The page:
“Ouch!” said Janet loudly. “I just tweaked my ankle.”
She sat down in the grassy field.
“Are you all right?” asked Don.
“I think so,” she replied. “How would you feel if I just walked back to the car, drove home, and got my ankle up on a foot rest for an hour or two? I could come back and pick you up for a late lunch after the hunt test is over.”
“Let me walk back with you, just in case that ankle is worse than you think. And you don’t have to drive back out here. I want you to feel your best at dinner and the show tonight. I’ll hitch a ride with one of the club members at lunch time after the tests are finished.”
They walked back to the car and kissed good-bye.
Don Leone checked his wristwatch. 6:30, which left him just about enough time for one more run across the backfield with his dog. People would start showing up about 7 and expect the field to be clear. Man and dog started out, the pointer running about 150 yards for every 20 yards her human walked through the field. Don blew one long and two short blasts on the whistle hanging from the lanyard around his neck. The dog responded immediately, coming in toward him to re-establish closer contact. Don Leone blew two short blasts to release the dog to restart the hunt and continued walking toward the far end of the backfield at a brisk pace. Berbel was running in front of him casting into the light breeze coming in their direction.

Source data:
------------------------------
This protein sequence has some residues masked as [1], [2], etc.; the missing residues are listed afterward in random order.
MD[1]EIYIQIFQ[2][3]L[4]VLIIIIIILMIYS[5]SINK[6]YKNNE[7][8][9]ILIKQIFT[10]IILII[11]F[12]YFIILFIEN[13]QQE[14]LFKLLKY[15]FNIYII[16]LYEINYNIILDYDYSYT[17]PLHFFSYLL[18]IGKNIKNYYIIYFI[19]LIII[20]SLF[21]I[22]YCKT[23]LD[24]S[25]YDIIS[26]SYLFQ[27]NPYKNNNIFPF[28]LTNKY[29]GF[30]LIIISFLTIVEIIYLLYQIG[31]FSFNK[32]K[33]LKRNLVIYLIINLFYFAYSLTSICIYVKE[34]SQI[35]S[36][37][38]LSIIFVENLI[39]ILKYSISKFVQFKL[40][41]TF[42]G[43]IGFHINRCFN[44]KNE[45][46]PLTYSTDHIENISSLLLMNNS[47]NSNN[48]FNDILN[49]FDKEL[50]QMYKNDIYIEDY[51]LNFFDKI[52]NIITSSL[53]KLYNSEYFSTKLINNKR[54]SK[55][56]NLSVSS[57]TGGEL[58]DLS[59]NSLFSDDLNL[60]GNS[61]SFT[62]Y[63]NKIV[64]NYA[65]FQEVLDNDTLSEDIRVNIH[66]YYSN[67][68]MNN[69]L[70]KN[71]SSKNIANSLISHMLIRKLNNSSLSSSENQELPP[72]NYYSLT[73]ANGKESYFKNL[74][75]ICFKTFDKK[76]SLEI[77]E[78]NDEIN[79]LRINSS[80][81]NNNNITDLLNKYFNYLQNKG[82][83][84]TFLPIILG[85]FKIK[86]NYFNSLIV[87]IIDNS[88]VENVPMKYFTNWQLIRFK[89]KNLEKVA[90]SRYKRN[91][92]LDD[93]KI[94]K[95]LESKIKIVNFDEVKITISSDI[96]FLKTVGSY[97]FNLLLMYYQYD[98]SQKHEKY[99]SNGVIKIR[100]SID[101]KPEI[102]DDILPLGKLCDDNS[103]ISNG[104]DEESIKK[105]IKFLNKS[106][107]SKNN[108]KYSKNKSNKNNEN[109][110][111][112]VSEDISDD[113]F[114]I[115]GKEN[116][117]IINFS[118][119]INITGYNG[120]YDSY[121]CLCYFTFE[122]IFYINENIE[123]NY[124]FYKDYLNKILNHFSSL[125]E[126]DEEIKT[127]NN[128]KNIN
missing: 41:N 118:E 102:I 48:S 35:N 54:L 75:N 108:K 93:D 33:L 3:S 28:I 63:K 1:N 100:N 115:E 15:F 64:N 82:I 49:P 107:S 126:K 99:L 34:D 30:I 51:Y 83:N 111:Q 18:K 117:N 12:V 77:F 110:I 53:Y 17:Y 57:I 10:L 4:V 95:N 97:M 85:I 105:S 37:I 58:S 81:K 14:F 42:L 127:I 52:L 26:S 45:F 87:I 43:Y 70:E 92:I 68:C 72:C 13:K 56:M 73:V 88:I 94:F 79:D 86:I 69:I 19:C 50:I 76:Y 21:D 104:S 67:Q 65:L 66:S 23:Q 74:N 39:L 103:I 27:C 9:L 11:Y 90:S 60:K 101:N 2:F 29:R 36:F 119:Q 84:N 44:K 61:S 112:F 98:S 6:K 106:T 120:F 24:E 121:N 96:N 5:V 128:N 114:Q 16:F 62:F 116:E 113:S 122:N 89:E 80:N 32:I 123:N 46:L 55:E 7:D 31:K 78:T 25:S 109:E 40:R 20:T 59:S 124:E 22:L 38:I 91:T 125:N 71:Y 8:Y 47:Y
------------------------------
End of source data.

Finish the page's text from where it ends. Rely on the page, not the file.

A young and inexperienced dog like Berbel enjoyed chasing any fast moving potential prey seeming to run or fly away from her. This included just about any bird or rodent other than the chukar she was supposed to hunt. Sure enough, she ran over a few little songbirds sitting on a small bush. They immediately took off in the direction the hunter and his dog were walking. Berbel instantly began to run after them. Don Leone quickly blew one long and two short blasts on his whistle. The dog responded immediately, returning to her master before beginning to cast into the breeze in front of him again. The hunter smiled in satisfaction, scratching Berbel behind her ears, as his dog responded perfectly to his command.